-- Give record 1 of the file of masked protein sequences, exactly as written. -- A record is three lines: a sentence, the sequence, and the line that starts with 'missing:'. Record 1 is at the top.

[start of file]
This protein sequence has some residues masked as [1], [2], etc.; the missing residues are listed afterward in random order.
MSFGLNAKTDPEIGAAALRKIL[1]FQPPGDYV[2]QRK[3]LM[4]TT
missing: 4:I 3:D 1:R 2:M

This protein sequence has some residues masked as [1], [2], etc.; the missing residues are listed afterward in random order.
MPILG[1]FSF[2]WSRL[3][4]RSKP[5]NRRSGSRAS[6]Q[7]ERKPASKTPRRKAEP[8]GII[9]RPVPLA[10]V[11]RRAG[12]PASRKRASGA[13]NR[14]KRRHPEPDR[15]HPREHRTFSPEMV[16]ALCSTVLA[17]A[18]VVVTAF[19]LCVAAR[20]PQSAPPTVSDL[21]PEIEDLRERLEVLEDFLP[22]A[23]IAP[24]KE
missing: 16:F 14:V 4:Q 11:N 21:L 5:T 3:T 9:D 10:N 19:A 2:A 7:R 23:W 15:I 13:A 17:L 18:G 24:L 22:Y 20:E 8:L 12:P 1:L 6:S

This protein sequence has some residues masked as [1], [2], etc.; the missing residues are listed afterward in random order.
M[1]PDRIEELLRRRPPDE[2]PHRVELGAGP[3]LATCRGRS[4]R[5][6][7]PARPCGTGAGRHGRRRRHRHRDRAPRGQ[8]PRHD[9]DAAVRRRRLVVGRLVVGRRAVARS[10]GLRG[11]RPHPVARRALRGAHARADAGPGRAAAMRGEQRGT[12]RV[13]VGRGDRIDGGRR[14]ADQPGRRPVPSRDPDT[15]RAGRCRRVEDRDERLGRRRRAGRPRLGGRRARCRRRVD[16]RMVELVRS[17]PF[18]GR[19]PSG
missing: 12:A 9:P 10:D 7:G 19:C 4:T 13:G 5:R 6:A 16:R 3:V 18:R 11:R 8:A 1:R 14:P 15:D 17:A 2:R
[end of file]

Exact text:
This protein sequence has some residues masked as [1], [2], etc.; the missing residues are listed afterward in random order.
MSFGLNAKTDPEIGAAALRKIL[1]FQPPGDYV[2]QRK[3]LM[4]TT
missing: 4:I 3:D 1:R 2:M